- As Jason Kenney stated on May 17, 2021, although Alberta is still in a third wave of the pandemic, Alberta’s “case numbers have stabilized, and our transmission rate is slowing down.” Premier Kenney also highlighted that vaccination rates are rising, and it is anticipated that 50% of the population will be vaccinated by May 18, 2021. All of which will be key enablers to the ability to offer the examination.
However, there are, admittedly, risks to proceeding with the Post-Graduate 2021 Clinical Evaluation. Despite these enablers and positive signs, there is still the risk that the COVID-19 situation in Alberta could change for the worse and that the examination would need to be cancelled. We do not view this as likely, but it is possible.
There is no risk-free option. Individuals will need to weigh these risks for themselves to determine the best examination option for their unique circumstances.
Why did Physiotherapy Alberta choose the eligibility criteria identified?
Since they began considering options for an alternative clinical competency examination, Council’s priority has been to identify an objective, valid and reliable assessment tool for an alternative examination process for those candidates who are currently registered and have been waiting for the clinical examination the longest. Those eligible for the alternate examination have not had the opportunity to attempt the Clinical Component PCE administered by CAPR and have now practiced continuously under supervision in Alberta for 18 months, without incident. Physiotherapy Alberta views this as an important and valid piece of evidence to consider.
The inclusion criteria allow Physiotherapy Alberta to be reasonably assured that a balance is struck between the public interest and the need to allow competent, duly qualified individuals who have practiced without incident to enter the General Register during an unprecedented time of disruption to our usual registration processes.
When establishing the exclusion criteria, Council’s perspective was that it is appropriate that individuals who have been unsuccessful on a prior attempt at the Clinical Component of the PCE be assessed with the same, psychometrically sound, and rigorous examination tool on subsequent attempts.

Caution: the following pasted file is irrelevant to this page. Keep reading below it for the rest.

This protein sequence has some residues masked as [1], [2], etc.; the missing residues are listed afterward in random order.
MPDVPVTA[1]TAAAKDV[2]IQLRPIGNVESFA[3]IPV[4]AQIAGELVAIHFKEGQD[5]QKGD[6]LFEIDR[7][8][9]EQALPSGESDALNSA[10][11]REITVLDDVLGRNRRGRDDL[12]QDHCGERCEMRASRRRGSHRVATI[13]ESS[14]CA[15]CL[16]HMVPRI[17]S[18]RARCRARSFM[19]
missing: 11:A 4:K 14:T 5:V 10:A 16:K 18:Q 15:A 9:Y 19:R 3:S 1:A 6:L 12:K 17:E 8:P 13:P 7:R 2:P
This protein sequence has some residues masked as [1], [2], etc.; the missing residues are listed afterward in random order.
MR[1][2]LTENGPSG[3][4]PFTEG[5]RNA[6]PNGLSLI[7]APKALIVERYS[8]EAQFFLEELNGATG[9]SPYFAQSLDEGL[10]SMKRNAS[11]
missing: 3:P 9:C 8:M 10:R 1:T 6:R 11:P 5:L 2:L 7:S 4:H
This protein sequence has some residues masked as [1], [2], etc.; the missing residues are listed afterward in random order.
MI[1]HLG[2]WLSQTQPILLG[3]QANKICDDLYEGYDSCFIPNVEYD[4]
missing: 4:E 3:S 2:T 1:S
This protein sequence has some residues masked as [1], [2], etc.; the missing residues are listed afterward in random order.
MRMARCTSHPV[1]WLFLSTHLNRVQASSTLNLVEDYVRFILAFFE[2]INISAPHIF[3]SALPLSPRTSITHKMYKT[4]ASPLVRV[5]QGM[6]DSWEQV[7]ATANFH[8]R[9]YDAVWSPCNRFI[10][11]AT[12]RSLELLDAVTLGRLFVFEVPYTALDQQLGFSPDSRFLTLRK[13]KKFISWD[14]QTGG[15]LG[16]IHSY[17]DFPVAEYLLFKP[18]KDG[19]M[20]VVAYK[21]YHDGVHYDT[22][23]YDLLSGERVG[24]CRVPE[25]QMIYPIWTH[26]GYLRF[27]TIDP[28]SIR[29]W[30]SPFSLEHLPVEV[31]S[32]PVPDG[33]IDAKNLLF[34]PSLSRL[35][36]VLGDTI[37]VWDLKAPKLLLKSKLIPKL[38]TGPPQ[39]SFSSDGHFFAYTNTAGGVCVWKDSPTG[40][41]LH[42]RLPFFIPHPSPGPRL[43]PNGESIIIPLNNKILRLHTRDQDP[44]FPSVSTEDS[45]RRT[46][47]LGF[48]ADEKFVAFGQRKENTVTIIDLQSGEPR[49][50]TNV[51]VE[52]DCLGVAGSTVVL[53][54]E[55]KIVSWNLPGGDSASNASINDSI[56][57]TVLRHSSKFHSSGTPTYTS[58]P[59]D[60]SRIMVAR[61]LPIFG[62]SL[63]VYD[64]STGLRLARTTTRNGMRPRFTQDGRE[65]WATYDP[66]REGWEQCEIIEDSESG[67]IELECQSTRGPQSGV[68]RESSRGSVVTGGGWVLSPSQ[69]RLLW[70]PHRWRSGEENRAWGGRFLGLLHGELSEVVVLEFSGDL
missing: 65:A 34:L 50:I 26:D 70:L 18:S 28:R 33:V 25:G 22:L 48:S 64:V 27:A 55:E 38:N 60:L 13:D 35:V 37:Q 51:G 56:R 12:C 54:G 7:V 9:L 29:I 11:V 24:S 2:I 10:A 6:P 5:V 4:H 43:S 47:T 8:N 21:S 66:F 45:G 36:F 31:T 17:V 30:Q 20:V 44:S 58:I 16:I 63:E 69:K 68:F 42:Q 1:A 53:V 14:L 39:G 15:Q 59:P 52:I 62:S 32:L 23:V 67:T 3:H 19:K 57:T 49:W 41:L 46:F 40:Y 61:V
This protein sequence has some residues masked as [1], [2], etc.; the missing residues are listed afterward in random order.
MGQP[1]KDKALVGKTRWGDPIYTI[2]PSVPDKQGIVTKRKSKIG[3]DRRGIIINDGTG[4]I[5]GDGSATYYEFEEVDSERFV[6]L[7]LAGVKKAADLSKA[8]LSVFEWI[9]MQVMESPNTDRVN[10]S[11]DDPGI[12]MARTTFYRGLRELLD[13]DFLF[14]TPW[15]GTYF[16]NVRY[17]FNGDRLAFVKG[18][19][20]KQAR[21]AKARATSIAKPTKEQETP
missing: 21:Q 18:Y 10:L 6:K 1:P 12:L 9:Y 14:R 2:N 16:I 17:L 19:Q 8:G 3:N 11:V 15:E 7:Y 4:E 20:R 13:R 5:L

Finally, Council considered the implications of allowing a candidate with a current conduct investigation or history of a conduct investigation which resulted in an investigation and recommendations, facilitated resolution, or conduct findings to complete the alternate examination, and the impact such a decision would have on public confidence that the College had fulfilled its duty to protect the public.
What measures will be in place to keep candidates participating in the alternate examination safe from COVID-19?
As part of their discussions, the Council of Physiotherapy Alberta carefully considered the wisdom, safety, and practicality of offering an in-person examination during a pandemic. As part of their deliberations, they considered Physiotherapy Alberta’s capacity to offer a virtual examination when other larger organizations had not been successful in their attempts.
Council also considered the fact that all regulated physiotherapists providing direct patient care became eligible for vaccination on April 12, 2021, and that all Albertans aged 12 and over have been eligible for vaccination since May 10, 2021. As such, candidates, examiners and most, if not all, standardized patients will have been eligible to receive their first dose of a COVID-19 vaccination for several weeks prior to the examination date.
Candidates, and many examiners and standardized patients are also physiotherapists who have been providing direct patient care safely with enhanced IPC and PPE measures in place since May of 2020. Physiotherapy Alberta is confident that candidates and others involved in the examination process understand how crucial these measures are and are willing and able to adhere to these measures in the alternate examination environment.